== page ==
The assignment problem deals with assigning machines to tasks, workers to jobs, soccer players to positions, and so on. The goal is to determine the optimum assignment that, for example, minimizes the total cost or maximizes the team effectiveness. The assignment problem is a fundamental problem in the area of combinatorial optimization.
Assume for example that we have four jobs that need to be executed by four workers. Because each worker has different skills, the time required to perform a job depends on the worker who is assigned to it.
The matrix below shows the time required (in minutes) for each combination of a worker and a job. The jobs are denoted by J1, J2, J3, and J4, the workers by W1, W2, W3, and W4.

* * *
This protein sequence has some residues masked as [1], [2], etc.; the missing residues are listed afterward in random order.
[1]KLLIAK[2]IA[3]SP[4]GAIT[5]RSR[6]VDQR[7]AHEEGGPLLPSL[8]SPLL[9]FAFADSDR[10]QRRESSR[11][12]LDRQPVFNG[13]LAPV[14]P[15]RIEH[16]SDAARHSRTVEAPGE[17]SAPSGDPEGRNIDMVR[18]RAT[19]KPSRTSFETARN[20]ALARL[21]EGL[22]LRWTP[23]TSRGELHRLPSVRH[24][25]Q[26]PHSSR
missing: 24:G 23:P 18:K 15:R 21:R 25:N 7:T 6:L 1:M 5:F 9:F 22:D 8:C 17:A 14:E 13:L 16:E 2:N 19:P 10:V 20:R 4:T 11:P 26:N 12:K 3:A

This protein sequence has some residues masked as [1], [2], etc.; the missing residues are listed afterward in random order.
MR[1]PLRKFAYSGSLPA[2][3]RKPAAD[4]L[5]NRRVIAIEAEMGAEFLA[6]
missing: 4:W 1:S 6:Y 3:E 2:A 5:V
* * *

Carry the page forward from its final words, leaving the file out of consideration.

J1 | J2 | J3 | J4 | |
W1 | 82 | 83 | 69 | 92 |
W2 | 77 | 37 | 49 | 92 |
W3 | 11 | 69 | 5 | 86 |
W4 | 8 | 9 | 98 | 23 |
Each worker should perform exactly one job and the objective is to minimize the total time required to perform all jobs.
It turns out to be optimal to assign worker 1 to job 3, worker 2 to job 2, worker 3 to job 1 and worker 4 to job 4. The total time required is then 69 + 37 + 11 + 23 = 140 minutes. All other assignments lead to a larger amount of time required.
The Hungarian algorithm can be used to find this optimal assignment. The steps of the Hungarian algorithm can be found here, and an explanation of the Hungarian algorithm based on the example above can be found here.
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